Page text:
Students at the Dodge City High School got a taste of what running their own business would be like in the DCHS commons area Friday.

The students were given the opportunity to operate a business selling products whether it was food or merchandise and they were able to keep all profits from their transactions.

"This is a great opportunity for the Youth Entrepreneurship students to own and operate a business for a day and sell their products," DCHS business educator Terri Larson said. "They will sell their items to the staff, students and community.

"Whether the YE students make a small amount of money or a lot of money, all the students come out as winners because they experience what it takes to own and operate a business.

"The most common feedback I receive after the event is that students want to do market day again because they have learned what they would do differently to have a more successful business."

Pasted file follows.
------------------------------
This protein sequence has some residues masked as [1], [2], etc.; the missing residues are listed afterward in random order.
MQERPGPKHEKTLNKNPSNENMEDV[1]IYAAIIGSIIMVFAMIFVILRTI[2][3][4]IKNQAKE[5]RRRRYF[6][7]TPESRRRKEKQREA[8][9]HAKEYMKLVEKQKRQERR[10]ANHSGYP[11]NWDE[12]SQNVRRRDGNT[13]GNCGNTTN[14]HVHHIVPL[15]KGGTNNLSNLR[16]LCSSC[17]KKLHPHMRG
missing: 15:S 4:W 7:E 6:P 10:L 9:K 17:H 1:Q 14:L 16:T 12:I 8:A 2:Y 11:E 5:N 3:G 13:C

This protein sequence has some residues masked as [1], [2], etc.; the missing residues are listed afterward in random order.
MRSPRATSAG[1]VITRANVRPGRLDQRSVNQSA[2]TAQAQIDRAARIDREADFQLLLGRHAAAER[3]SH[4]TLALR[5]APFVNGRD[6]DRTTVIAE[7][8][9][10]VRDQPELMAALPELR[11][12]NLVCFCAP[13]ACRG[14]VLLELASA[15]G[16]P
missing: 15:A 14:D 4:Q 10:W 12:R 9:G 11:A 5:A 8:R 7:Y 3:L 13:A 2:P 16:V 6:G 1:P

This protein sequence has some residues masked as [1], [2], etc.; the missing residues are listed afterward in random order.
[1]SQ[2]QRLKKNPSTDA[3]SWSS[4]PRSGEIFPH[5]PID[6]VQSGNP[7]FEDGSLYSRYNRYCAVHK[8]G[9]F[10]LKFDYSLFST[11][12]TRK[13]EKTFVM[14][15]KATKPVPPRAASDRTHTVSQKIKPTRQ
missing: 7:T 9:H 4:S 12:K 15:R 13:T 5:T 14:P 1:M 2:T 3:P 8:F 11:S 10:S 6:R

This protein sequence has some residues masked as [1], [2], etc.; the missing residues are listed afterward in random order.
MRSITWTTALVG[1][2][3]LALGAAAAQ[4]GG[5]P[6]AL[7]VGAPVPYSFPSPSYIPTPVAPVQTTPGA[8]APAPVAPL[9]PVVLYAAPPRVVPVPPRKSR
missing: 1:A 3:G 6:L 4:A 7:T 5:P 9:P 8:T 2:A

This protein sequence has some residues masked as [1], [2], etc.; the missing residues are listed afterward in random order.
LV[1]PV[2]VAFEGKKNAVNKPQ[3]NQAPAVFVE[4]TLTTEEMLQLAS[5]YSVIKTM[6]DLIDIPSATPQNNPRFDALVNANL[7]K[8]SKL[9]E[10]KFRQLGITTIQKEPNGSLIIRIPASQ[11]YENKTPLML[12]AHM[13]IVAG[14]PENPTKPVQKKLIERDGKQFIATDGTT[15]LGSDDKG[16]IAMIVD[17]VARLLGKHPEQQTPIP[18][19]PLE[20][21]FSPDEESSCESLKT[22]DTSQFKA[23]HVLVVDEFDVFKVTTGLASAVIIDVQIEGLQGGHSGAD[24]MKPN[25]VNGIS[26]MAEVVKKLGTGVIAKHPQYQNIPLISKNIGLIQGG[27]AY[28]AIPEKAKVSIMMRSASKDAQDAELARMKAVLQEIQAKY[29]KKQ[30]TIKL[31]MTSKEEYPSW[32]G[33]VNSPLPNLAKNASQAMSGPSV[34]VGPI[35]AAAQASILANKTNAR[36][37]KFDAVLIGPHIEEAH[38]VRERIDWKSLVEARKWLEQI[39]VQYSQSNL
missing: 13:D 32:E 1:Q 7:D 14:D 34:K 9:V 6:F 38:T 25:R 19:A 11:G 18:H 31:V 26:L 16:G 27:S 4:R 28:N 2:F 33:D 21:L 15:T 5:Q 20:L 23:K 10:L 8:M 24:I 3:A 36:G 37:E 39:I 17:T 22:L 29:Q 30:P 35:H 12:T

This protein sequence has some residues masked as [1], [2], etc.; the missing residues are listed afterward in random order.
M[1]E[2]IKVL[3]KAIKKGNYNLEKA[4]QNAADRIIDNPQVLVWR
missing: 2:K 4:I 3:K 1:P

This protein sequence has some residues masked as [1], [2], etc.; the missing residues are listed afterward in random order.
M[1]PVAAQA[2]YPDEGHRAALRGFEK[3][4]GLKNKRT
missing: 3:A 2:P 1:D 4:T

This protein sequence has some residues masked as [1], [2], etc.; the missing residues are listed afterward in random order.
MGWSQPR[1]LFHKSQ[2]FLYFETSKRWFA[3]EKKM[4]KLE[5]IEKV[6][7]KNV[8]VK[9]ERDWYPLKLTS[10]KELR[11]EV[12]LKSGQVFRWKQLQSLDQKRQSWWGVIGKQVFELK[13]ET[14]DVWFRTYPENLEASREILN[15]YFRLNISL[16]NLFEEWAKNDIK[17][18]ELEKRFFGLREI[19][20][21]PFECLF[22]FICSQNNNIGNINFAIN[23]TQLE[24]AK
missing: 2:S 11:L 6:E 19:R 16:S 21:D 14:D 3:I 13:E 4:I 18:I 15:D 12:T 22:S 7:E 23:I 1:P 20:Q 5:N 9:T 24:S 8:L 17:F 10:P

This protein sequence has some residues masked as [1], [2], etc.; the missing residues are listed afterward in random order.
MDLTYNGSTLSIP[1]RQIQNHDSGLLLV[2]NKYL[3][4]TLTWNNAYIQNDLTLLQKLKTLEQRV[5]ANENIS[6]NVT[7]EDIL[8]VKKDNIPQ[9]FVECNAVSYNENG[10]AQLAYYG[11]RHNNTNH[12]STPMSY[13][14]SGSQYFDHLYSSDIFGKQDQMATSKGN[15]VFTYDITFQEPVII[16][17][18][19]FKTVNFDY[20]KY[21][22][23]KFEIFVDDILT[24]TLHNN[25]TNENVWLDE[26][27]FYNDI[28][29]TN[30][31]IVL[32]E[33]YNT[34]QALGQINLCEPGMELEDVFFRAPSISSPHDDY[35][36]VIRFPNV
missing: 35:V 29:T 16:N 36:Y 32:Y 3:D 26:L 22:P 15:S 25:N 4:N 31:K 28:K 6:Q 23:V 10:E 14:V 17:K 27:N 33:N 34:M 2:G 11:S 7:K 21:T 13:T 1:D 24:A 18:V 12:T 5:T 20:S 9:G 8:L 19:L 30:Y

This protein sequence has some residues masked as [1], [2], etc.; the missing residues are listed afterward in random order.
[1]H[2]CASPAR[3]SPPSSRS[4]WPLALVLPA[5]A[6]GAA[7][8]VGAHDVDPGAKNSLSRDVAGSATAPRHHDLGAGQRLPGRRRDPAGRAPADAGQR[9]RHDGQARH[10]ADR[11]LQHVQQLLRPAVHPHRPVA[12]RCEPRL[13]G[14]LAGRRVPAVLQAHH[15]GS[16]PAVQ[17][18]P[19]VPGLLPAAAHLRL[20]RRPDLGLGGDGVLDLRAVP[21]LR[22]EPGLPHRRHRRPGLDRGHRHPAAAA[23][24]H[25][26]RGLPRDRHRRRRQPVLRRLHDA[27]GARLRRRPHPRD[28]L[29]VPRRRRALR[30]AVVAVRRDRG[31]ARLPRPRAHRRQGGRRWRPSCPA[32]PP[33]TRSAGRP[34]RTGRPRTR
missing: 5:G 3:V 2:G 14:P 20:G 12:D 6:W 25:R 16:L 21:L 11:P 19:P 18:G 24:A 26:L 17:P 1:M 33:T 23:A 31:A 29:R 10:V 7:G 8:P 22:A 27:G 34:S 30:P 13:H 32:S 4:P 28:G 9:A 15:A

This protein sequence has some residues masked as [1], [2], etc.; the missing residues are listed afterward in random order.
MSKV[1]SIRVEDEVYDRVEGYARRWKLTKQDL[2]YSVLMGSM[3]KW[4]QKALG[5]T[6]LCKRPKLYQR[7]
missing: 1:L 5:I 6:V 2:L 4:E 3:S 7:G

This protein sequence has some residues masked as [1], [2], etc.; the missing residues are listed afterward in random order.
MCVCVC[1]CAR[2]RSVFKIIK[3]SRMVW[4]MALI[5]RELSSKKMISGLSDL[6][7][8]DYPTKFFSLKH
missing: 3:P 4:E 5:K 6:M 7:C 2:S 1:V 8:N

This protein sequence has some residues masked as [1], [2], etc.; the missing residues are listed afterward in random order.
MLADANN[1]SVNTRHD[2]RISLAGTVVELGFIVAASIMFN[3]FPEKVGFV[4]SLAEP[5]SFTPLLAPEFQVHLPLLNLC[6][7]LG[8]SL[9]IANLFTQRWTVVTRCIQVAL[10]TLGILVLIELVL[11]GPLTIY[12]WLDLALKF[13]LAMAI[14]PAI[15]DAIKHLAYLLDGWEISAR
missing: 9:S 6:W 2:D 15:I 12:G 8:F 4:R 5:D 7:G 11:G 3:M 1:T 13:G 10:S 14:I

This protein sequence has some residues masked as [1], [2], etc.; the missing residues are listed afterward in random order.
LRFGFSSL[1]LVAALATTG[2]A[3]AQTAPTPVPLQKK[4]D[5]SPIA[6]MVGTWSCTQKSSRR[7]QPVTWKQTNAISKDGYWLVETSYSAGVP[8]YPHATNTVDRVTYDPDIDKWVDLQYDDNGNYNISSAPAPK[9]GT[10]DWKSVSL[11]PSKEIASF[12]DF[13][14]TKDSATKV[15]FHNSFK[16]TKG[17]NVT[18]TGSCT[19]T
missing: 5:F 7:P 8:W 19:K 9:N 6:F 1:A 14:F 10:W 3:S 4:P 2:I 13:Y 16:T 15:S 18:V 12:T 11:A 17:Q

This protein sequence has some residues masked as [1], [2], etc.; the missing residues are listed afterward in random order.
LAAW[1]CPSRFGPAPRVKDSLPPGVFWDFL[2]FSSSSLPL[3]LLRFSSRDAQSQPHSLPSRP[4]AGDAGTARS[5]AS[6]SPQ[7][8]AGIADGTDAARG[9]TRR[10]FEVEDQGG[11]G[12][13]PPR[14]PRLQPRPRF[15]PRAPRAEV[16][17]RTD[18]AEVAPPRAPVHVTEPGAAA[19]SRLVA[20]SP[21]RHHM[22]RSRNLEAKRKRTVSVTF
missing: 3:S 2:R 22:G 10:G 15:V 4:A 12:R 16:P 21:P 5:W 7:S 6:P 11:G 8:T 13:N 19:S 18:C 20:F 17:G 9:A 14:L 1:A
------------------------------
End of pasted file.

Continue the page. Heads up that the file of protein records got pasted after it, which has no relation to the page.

According to junior Bryan Del Angel, the students were to apply for a loan to go towards their business and then they would have to pay back that loan and whatever money was left over was their profit.

"We had to apply for the loan and give a presentation," Del Angel said. "We got $130 to buy our ingredients."

Del Angel, along with senior Jasmin Villatoro, came up with the business Wake and Bake Funnel Cakes.

"We were in class trying to come up with a name to go with funnel cakes," Del Angel said. "So then we asked all our classmates and the majority of people came up with Wake and Bake Funnel Cakes.

"It's a catchy title and gets everybody's attention."

Del Angel and Villatoro made the funnel cakes themselves. Other students brought in candy, chips, cheesecake, jerky or made Mexican food and drinks to sell to students and faculty.

"It was an elective and it fit with my schedule so I joined because I had friends that had done it before and said it was a great thing to do," senior Leah Stein said. "We had pre-order sales so most people will be coming by to get the T-shirts they ordered but will have some extras on hand for people that didn't order any."

Stein, along with senior Sydney Foster, sold DCHS T-shirts.

"I am a business major so I was really excited to do this," said Foster.

Villatoro added, "Only upperclassmen were able to participate and we would have other students as helpers throughout the market day."

The Youth Entrepreneurship market day ran from 1:30 p.m. to the end of the school day at 3.

Students were brought in in shifts to be able to walk among the displayed items to make any purchases.


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